Music Tech Focus

20 Computer performance tips


Modern audio software can be very memory-hungry and although the newer versions of Windows and Mac OSX have got much better at managing RAM, it’s still one of the main performance bottlenecks on many peoples’ setups.

This is especially true if you use sample-based instruments, which generally have to be loaded into RAM to one extent or another. Buy a computer that’s got plenty of RAM, or upgrade and expand what you already have, if possible – 4GB is an absolute minimum and 8GB or even 16GB is preferable. There’s even an argument to be made for prioritising more RAM over spending money on a fractionally faster CPU, since this will offer you better performance in real world situations. Laptops, especially Apple models, have limited expansion capability and some are even non-user upgradeable so be aware of this if you’re buying one to make music with.

Buy a computer that’s got plenty of RAM or upgrade and expand


Although you can use wireless hard drives for storage, they don’t offer quick enough performance to handle things like streaming Kontakt libraries efficiently. So as tempting as it is to offload your libraries onto a Network Attached Storage (NAS) drive, it’s better to use a USB or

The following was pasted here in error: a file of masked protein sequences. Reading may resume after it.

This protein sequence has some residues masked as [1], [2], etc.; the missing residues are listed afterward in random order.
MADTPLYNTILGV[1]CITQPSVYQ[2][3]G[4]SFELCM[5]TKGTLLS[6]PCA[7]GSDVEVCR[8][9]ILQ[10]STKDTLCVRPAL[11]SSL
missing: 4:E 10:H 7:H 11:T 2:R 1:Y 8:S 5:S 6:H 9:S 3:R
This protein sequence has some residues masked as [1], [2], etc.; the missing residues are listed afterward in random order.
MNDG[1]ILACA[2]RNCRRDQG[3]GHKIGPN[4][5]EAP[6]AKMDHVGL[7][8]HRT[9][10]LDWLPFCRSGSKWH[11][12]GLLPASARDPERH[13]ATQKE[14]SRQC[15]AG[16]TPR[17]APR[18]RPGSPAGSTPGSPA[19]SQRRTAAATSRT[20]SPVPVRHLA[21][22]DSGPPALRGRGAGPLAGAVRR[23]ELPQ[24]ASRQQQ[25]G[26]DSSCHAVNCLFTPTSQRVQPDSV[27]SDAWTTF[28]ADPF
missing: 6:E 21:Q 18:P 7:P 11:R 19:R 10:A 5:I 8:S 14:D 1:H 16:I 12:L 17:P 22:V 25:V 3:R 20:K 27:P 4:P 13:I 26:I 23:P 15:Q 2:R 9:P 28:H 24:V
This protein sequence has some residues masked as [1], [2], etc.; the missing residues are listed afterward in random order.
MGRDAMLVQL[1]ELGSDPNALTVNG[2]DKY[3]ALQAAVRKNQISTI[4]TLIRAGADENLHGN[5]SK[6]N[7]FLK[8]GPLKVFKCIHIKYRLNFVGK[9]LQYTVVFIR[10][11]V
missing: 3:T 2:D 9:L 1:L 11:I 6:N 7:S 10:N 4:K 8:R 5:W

Você está lendo uma amostra, registre-se para ler mais.

Mais de Music Tech Focus

Music Tech FocusLeitura de 6 mins
Back To Basics Part 1: Getting Started And Using Push In Ableton Live
Ableton Live isn’t new anymore and it develops slowly (which keeps it stable and reliable), but there are new users jumping aboard the Ableton train all the time. Live’s most distinctive features are the Session View – where we jam and experiment – a
Music Tech FocusLeitura de 6 mins
Using Midi Keyboards In Ableton Live
The good old MIDI keyboard might seem a tad redundant when we have so many high-tech ways to control Live, but it can still be one of our best friends. Unlike Push, for example, a keyboard simply works with any music software – and maybe with iOS and
Music Tech FocusLeitura de 3 minsTechnology & Engineering
FROM $289 The journey to creating the G12 Retro Guitar Mic began with a request from Kevin Shirley, engineer to Iron Maiden and Joe Bonamassa, to build a microphone that simplified guitar-amp recording. Answering that request was studio musician and